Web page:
Across America, universities have become big businesses—and our cities their company towns. But there is a cost to those who live in their shadow.
Urban universities play an outsized role in America’s cities. They bring diverse ideas and people together and they generate new innovations. But they also gentrify neighborhoods and exacerbate housing inequality in an effort to enrich their campuses and attract students. They maintain private police forces that target the Black and Latinx neighborhoods nearby. They become the primary employers, dictating labor practices and suppressing wages.
In the Shadow of the Ivory Tower takes readers from Hartford to Chicago and from Phoenix to Manhattan, revealing the increasingly parasitic relationship between universities and our cities. Through eye-opening conversations with city leaders, low-wage workers tending to students’ needs, and local activists fighting encroachment, scholar Davarian L. Baldwin makes clear who benefits from unchecked university power—and who is made vulnerable.
In the Shadow of the Ivory Tower is a wake-up call to the reality that higher education is no longer the ubiquitous public good it was once thought to be. But as Baldwin shows, there is an alternative vision for urban life, one that necessitates a more equitable relationship between our cities and our universities.
About the Author
Davarian L. Baldwin is a leading urbanist, historian, and cultural critic. The Paul E. Raether Distinguished Professor of American Studies and founding director of the Smart Cities Lab at Trinity College, Baldwin is the author of Chicago's New Negroes: Modernity, the Great Migration, and Black Urban Life (UNC, 2007) and co-editor, with Minkah Makalani, of the essay collection Escape From New York! The New Negro Renaissance beyond Harlem (Minnesota, 2013). He has received grants and fellowships from Harvard University, the University of Virginia, the University of Notre Dame, and the Logan Nonfiction Writing Fellowship from the Carey Institute for the Global Good. He lives with his wife and children in Springfield, Massachusetts.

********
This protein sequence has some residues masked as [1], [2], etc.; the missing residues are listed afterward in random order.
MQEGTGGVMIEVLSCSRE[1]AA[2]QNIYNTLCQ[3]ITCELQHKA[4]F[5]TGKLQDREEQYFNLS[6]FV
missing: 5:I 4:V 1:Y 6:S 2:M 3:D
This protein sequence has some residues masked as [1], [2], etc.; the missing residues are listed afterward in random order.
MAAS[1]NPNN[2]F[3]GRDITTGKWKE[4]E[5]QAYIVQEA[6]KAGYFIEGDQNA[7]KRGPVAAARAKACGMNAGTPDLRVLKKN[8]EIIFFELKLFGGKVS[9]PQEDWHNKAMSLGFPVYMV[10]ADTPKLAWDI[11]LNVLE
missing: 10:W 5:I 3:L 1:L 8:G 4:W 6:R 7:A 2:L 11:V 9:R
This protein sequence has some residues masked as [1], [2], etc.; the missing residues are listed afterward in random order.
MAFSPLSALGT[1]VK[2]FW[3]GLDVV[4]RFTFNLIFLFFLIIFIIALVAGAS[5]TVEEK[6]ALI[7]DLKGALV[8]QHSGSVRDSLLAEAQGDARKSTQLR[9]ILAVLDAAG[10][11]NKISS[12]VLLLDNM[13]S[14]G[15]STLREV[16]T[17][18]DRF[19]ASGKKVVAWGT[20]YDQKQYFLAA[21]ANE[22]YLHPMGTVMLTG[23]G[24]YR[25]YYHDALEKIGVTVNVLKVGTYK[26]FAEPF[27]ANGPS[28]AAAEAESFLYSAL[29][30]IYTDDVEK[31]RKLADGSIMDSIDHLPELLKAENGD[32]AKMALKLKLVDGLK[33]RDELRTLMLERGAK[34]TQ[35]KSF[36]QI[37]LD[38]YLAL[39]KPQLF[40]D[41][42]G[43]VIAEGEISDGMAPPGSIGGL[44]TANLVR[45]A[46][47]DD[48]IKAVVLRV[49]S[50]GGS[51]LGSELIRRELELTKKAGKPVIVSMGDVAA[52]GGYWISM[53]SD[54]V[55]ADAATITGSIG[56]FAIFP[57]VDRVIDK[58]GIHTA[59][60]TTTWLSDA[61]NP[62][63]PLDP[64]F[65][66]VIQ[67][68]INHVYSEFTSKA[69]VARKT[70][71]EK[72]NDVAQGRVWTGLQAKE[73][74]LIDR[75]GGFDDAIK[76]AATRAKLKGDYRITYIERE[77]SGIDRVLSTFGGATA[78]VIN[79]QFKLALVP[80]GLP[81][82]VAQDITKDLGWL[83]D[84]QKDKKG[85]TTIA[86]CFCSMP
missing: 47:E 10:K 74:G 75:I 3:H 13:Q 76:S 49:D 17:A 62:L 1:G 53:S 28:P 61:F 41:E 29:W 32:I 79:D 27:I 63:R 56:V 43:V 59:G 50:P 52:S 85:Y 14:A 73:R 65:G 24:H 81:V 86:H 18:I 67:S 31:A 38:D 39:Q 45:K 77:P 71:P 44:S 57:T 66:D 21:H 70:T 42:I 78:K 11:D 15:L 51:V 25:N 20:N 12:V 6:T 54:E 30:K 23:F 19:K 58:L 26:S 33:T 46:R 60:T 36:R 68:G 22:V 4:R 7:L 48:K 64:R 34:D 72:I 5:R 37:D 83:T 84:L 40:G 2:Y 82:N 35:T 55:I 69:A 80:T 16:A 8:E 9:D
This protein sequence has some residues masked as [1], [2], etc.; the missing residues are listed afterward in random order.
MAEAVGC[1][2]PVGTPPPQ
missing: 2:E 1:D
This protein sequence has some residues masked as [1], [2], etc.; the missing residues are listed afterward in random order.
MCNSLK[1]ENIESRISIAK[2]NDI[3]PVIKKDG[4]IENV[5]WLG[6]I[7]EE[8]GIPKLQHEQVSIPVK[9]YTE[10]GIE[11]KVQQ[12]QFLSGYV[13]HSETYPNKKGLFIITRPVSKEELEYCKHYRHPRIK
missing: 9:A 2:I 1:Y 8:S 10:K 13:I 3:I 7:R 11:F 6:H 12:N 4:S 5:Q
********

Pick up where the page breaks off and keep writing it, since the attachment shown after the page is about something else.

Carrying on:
"A well-informed and highly critical study of higher education’s “increasingly powerful hold” over U.S. cities…Combining in-depth research, practicable models of reform (e.g. the University of Winnipeg’s sustainable development program), and the lively voices of community organizers and college insiders, Baldwin makes a convincing case. This passionate call to hold universities more accountable resonates."—Publishers Weekly
“A cogent analysis of an urban-growth phenomenon that is rarely done well or equitably."—Kirkus Reviews
“A provocation: a necessary call to give cities and universities pause before they plow ahead with any seemingly righteous real estate project.”—Planetizen
“Baldwin brings his incisive insights and analysis to bear in a devastating critique of our dated and quaint notions of universities and colleges as egalitarian sites of learning and cultural production. He unmasks ‘UniverCities’ as growth machines, unleashing gentrification, stewarding large police forces, cheating tax coffers while exploiting low wage Black and Brown labor throughout the campus.”—Keeanga-Yamahtta Taylor, author of Race for Profit: How Banks and the Real Estate Industry Undermined Black Homeownership
“An unflinching and comprehensive look at how capital has reached its talons into every facet of our lives, from the halls of our elite universities to the street corners of our local communities. A must-read for anyone interested in envisioning a more equitable future for education and city life.”—P. E. Moskowitz, author of How To Kill A City
“Insightful, compelling, and timely. This book lays the groundwork for the role of universities in creating equitable and just cities.”—Ibram X. Kendi, National Book Award-winning author of Stamped from the Beginning and How to Be an Antiracist
“One of the nation’s foremost urban historians, Davarian Baldwin reveals how these institutions have acquired massive financial and real estate holdings and leveraged them to displace vulnerable communities, control public access to essential services, define progress, and, even, command their own police forces. This brilliant study shows that higher education continues to thrive off the injustices that plague our society.”—Craig Steven Wilder, author of Ebony & Ivy: Race, Slavery and the Troubled History of America's Universities